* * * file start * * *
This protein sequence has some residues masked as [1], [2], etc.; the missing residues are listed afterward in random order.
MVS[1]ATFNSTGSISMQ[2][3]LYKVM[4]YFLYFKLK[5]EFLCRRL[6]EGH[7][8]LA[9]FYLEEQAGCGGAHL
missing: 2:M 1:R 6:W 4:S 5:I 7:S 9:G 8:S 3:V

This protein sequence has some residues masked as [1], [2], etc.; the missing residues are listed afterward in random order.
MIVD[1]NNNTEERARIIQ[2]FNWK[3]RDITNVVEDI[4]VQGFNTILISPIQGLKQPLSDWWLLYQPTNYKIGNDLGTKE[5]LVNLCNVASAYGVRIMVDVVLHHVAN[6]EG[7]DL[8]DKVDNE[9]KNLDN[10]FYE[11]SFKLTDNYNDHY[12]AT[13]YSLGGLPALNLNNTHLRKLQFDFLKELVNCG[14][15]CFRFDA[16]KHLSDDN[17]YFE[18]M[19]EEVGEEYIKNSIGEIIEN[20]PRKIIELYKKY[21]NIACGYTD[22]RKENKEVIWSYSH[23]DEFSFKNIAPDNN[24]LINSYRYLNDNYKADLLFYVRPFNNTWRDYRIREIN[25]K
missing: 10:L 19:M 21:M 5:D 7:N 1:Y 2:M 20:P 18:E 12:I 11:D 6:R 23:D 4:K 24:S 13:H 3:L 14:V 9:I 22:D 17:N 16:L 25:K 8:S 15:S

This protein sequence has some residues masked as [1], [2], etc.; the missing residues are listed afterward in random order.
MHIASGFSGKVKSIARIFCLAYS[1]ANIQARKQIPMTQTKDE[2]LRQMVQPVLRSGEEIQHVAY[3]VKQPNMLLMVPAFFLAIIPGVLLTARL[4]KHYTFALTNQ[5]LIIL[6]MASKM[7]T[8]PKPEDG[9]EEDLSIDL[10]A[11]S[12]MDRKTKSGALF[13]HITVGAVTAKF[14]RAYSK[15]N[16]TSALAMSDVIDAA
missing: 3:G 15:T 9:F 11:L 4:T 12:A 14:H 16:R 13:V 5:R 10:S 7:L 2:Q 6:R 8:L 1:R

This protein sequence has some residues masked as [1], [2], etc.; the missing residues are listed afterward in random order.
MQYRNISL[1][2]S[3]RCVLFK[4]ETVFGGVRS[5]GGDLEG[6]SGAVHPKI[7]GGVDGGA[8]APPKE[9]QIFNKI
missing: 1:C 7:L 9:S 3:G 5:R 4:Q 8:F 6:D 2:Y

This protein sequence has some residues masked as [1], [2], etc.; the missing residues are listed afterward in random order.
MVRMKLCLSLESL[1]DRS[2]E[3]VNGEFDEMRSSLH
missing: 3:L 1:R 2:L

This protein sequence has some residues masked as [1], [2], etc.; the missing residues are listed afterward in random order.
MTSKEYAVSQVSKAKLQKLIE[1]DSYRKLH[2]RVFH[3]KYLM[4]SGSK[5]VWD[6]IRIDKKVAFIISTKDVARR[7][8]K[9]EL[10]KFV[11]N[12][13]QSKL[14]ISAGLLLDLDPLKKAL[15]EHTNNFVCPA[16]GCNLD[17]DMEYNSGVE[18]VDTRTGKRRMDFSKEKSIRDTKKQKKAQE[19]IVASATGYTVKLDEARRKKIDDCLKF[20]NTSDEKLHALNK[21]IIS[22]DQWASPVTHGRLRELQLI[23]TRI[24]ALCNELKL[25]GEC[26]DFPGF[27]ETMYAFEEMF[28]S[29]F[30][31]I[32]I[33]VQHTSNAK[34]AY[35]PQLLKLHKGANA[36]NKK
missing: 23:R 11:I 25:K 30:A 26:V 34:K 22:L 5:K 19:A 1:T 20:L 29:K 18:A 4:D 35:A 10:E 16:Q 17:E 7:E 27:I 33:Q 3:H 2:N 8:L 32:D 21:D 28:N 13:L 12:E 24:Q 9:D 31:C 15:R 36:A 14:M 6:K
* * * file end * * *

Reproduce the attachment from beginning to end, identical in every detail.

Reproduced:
This protein sequence has some residues masked as [1], [2], etc.; the missing residues are listed afterward in random order.
MVS[1]ATFNSTGSISMQ[2][3]LYKVM[4]YFLYFKLK[5]EFLCRRL[6]EGH[7][8]LA[9]FYLEEQAGCGGAHL
missing: 2:M 1:R 6:W 4:S 5:I 7:S 9:G 8:S 3:V

This protein sequence has some residues masked as [1], [2], etc.; the missing residues are listed afterward in random order.
MIVD[1]NNNTEERARIIQ[2]FNWK[3]RDITNVVEDI[4]VQGFNTILISPIQGLKQPLSDWWLLYQPTNYKIGNDLGTKE[5]LVNLCNVASAYGVRIMVDVVLHHVAN[6]EG[7]DL[8]DKVDNE[9]KNLDN[10]FYE[11]SFKLTDNYNDHY[12]AT[13]YSLGGLPALNLNNTHLRKLQFDFLKELVNCG[14][15]CFRFDA[16]KHLSDDN[17]YFE[18]M[19]EEVGEEYIKNSIGEIIEN[20]PRKIIELYKKY[21]NIACGYTD[22]RKENKEVIWSYSH[23]DEFSFKNIAPDNN[24]LINSYRYLNDNYKADLLFYVRPFNNTWRDYRIREIN[25]K
missing: 10:L 19:M 21:M 5:D 7:N 1:Y 2:M 20:P 18:E 12:I 11:D 6:R 23:D 4:K 24:S 13:H 3:L 14:V 9:I 22:D 17:N 16:L 25:K 8:S 15:S

This protein sequence has some residues masked as [1], [2], etc.; the missing residues are listed afterward in random order.
MHIASGFSGKVKSIARIFCLAYS[1]ANIQARKQIPMTQTKDE[2]LRQMVQPVLRSGEEIQHVAY[3]VKQPNMLLMVPAFFLAIIPGVLLTARL[4]KHYTFALTNQ[5]LIIL[6]MASKM[7]T[8]PKPEDG[9]EEDLSIDL[10]A[11]S[12]MDRKTKSGALF[13]HITVGAVTAKF[14]RAYSK[15]N[16]TSALAMSDVIDAA
missing: 3:G 15:T 9:F 11:L 4:T 12:A 14:H 16:R 13:V 5:R 10:S 7:L 2:Q 6:R 8:L 1:R

This protein sequence has some residues masked as [1], [2], etc.; the missing residues are listed afterward in random order.
MQYRNISL[1][2]S[3]RCVLFK[4]ETVFGGVRS[5]GGDLEG[6]SGAVHPKI[7]GGVDGGA[8]APPKE[9]QIFNKI
missing: 1:C 7:L 9:S 3:G 5:R 4:Q 8:F 6:D 2:Y

This protein sequence has some residues masked as [1], [2], etc.; the missing residues are listed afterward in random order.
MVRMKLCLSLESL[1]DRS[2]E[3]VNGEFDEMRSSLH
missing: 3:L 1:R 2:L

This protein sequence has some residues masked as [1], [2], etc.; the missing residues are listed afterward in random order.
MTSKEYAVSQVSKAKLQKLIE[1]DSYRKLH[2]RVFH[3]KYLM[4]SGSK[5]VWD[6]IRIDKKVAFIISTKDVARR[7][8]K[9]EL[10]KFV[11]N[12][13]QSKL[14]ISAGLLLDLDPLKKAL[15]EHTNNFVCPA[16]GCNLD[17]DMEYNSGVE[18]VDTRTGKRRMDFSKEKSIRDTKKQKKAQE[19]IVASATGYTVKLDEARRKKIDDCLKF[20]NTSDEKLHALNK[21]IIS[22]DQWASPVTHGRLRELQLI[23]TRI[24]ALCNELKL[25]GEC[26]DFPGF[27]ETMYAFEEMF[28]S[29]F[30][31]I[32]I[33]VQHTSNAK[34]AY[35]PQLLKLHKGANA[36]NKK
missing: 23:R 11:I 25:K 30:A 26:V 34:K 22:L 5:K 19:A 1:T 20:L 29:K 18:A 4:D 35:A 10:E 16:Q 17:E 7:E 27:I 33:Q 3:H 2:N 8:L 32:D 21:D 28:N 13:L 12:E 24:Q 9:D 31:C 15:R 36:A 14:M 6:K